Coming as this does from a television director (Jann, late of MTV's The State)
and a television writer (Lona Williams of The Drew Carrey Show),
it's no wonder that this biting parody of flyover-state beauty contests feels like a bad made-for-TV movie of the week. Jann does his best with what is essentially weak material, and his mockumentary approach is a worthy tack; he just doesn't go as far as he should, which results in a stillborn comedy of subterfuge and backbiting that's all hair and no teeth. It all feels a bit like an uninspired take on Christopher Guest's genuinely hilarious Waiting for Guffman.
The film opens as a documentary crew arrives in Mount Rose, Minnesota, to film the Sarah Rose Miss Teen Princess America Pageant, a cosmetic company-sponsored event that has thrown the entire town into an uproar, resulting in the kind of underhanded and duplicitous territoriality we've always assumed is part and parcel of the pageant mystique. Battling it out for the title are Becky Leeman (Richards, in full pout mode), the spoiled rich kid whose mother Gladys (Alley) won the same honor way back when, and Amber Atkins (Dunst), the vaguely white-trash good girl -- smart, cute, honest, and wondering what she's doing embroiled in this whole affair. Amber's mother Annette (Barkin, with beer can firmly clutched in her hand throughout the film), has long despised the Leemans, and vice versa, making this less a contest than an all-out war. Into this combustible mix Jann throws a bizarre panel of judges which includes a borderline pederast who ogles the young contestants at every opportunity and a dimwitted pair of country rubes, one of whom is clearly retarded. It's not just unfunny, it's also patently offensive, which is par for the course in Drop Dead Gorgeous.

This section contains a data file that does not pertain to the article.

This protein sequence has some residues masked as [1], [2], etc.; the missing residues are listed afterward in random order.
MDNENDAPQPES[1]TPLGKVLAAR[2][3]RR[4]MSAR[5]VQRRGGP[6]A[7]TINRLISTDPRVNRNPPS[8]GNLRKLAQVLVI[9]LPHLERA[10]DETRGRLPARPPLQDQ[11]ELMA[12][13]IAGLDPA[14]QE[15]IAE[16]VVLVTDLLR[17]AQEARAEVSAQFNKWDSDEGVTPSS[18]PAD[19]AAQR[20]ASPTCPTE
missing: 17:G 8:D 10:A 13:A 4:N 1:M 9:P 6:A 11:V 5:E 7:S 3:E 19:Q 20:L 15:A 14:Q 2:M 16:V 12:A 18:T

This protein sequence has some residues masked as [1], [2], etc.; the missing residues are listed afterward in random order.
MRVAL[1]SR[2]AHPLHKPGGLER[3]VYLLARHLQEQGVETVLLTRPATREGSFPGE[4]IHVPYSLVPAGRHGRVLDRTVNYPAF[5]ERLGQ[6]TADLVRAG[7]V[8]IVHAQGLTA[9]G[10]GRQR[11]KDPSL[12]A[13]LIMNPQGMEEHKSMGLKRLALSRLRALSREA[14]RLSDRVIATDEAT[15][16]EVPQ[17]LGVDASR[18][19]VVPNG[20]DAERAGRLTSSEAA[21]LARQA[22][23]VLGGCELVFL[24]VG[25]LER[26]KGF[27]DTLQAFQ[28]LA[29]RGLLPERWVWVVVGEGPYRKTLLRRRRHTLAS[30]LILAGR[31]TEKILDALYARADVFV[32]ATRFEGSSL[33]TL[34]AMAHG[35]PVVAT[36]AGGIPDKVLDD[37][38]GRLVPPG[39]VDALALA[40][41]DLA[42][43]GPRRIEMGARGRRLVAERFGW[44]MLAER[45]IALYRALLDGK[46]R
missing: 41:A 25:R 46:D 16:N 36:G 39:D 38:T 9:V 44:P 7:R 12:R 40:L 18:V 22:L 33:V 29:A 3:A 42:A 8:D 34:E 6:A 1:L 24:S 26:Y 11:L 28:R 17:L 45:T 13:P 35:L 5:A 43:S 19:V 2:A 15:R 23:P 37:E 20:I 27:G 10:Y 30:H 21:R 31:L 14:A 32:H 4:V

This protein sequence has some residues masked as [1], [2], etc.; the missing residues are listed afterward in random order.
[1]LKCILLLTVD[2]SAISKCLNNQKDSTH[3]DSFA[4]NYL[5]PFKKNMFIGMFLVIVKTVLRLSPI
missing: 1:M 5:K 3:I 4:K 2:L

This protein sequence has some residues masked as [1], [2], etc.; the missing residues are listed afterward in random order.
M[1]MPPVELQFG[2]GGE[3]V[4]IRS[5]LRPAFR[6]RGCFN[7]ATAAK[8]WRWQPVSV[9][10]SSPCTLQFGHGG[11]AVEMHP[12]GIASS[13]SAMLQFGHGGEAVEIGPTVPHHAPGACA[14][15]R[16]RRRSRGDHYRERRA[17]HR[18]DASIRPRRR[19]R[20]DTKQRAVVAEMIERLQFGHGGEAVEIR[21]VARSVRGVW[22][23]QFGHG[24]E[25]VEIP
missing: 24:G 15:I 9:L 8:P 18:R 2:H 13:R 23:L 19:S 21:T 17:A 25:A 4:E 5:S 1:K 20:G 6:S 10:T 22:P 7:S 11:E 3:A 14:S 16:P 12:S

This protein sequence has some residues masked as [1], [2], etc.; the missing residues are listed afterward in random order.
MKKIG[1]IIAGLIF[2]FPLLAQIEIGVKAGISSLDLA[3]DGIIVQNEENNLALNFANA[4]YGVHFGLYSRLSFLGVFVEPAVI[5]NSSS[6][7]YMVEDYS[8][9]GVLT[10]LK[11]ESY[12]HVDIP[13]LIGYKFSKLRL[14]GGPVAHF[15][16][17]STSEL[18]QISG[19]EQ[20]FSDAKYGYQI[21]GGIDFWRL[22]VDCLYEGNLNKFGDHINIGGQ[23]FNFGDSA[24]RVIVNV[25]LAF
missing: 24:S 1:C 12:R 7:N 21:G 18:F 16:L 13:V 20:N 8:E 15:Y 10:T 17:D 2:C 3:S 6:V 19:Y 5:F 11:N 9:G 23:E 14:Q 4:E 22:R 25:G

The film manages to take a clever idea or two and run them into the ground with all the finesse of a backhoe. One of the film's less clever running gags (alongside Ms. Atkins' alcoholism) is the over-the-top use of Minnesota vernacular, including the cringe-inducing “ya, you betcha" which crops up almost as much as it does in the Coen Brother's Fargo,
a film in which such dialogue was actually put to good use. Jann's use of the mockumentary style of filmmaking here is also deeply flawed, frequently abandoning the conceit and turning to straight comedy, which of course renders the whole effect null and void. Alley's maddeningly broad style of comic theatrics doesn't help matters much, either, though at least Dunst comes across as a gifted actress here. She's the only bright spot in a film constructed of used and confused gags -- a lowbrow clunker with highbrow intentions.